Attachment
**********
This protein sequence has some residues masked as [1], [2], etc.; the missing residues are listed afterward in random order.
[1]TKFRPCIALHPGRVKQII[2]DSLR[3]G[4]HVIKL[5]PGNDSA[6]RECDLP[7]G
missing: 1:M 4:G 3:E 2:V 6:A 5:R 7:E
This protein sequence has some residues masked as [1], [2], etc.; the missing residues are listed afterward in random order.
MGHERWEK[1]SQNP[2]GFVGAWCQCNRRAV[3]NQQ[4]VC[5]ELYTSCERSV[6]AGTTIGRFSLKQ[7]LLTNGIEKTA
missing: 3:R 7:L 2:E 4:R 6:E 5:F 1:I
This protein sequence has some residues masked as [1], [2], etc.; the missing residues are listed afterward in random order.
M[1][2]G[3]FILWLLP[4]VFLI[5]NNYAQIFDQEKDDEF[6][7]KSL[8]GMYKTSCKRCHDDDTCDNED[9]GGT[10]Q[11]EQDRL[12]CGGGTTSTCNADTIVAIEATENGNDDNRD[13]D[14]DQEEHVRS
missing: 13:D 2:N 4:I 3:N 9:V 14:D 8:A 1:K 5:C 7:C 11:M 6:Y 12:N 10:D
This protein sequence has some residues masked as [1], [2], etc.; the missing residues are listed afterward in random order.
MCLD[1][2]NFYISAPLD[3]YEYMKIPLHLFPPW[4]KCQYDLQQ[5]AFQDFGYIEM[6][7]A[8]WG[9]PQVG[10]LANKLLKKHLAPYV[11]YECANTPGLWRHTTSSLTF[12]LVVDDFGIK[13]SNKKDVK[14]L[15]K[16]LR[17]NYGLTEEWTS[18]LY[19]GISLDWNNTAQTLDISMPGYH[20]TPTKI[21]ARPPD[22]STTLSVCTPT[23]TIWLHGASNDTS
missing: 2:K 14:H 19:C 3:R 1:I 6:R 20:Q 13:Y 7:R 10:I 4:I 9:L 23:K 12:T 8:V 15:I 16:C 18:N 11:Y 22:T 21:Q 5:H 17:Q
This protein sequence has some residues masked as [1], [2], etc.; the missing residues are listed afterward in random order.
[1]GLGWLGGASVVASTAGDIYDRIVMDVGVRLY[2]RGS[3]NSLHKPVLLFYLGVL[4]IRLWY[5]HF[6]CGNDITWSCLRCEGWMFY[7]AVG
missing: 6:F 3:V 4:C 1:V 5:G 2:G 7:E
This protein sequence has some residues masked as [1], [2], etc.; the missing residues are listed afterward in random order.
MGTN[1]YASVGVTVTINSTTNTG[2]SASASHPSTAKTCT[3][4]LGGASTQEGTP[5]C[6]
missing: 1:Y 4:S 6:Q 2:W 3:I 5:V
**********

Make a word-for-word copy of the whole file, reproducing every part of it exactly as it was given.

This protein sequence has some residues masked as [1], [2], etc.; the missing residues are listed afterward in random order.
[1]TKFRPCIALHPGRVKQII[2]DSLR[3]G[4]HVIKL[5]PGNDSA[6]RECDLP[7]G
missing: 1:M 4:G 3:E 2:V 6:A 5:R 7:E
This protein sequence has some residues masked as [1], [2], etc.; the missing residues are listed afterward in random order.
MGHERWEK[1]SQNP[2]GFVGAWCQCNRRAV[3]NQQ[4]VC[5]ELYTSCERSV[6]AGTTIGRFSLKQ[7]LLTNGIEKTA
missing: 3:R 7:L 2:E 4:R 6:E 5:F 1:I
This protein sequence has some residues masked as [1], [2], etc.; the missing residues are listed afterward in random order.
M[1][2]G[3]FILWLLP[4]VFLI[5]NNYAQIFDQEKDDEF[6][7]KSL[8]GMYKTSCKRCHDDDTCDNED[9]GGT[10]Q[11]EQDRL[12]CGGGTTSTCNADTIVAIEATENGNDDNRD[13]D[14]DQEEHVRS
missing: 13:D 2:N 4:I 3:N 9:V 14:D 8:A 1:K 5:C 7:C 11:M 6:Y 12:N 10:D
This protein sequence has some residues masked as [1], [2], etc.; the missing residues are listed afterward in random order.
MCLD[1][2]NFYISAPLD[3]YEYMKIPLHLFPPW[4]KCQYDLQQ[5]AFQDFGYIEM[6][7]A[8]WG[9]PQVG[10]LANKLLKKHLAPYV[11]YECANTPGLWRHTTSSLTF[12]LVVDDFGIK[13]SNKKDVK[14]L[15]K[16]LR[17]NYGLTEEWTS[18]LY[19]GISLDWNNTAQTLDISMPGYH[20]TPTKI[21]ARPPD[22]STTLSVCTPT[23]TIWLHGASNDTS
missing: 2:K 14:H 19:C 3:R 1:I 6:R 20:Q 13:Y 7:R 10:I 4:I 9:L 23:K 12:T 8:V 15:I 16:C 18:N 11:Y 22:T 21:Q 5:H 17:Q
This protein sequence has some residues masked as [1], [2], etc.; the missing residues are listed afterward in random order.
[1]GLGWLGGASVVASTAGDIYDRIVMDVGVRLY[2]RGS[3]NSLHKPVLLFYLGVL[4]IRLWY[5]HF[6]CGNDITWSCLRCEGWMFY[7]AVG
missing: 6:F 3:V 4:C 1:V 5:G 2:G 7:E
This protein sequence has some residues masked as [1], [2], etc.; the missing residues are listed afterward in random order.
MGTN[1]YASVGVTVTINSTTNTG[2]SASASHPSTAKTCT[3][4]LGGASTQEGTP[5]C[6]
missing: 1:Y 4:S 6:Q 2:W 3:I 5:V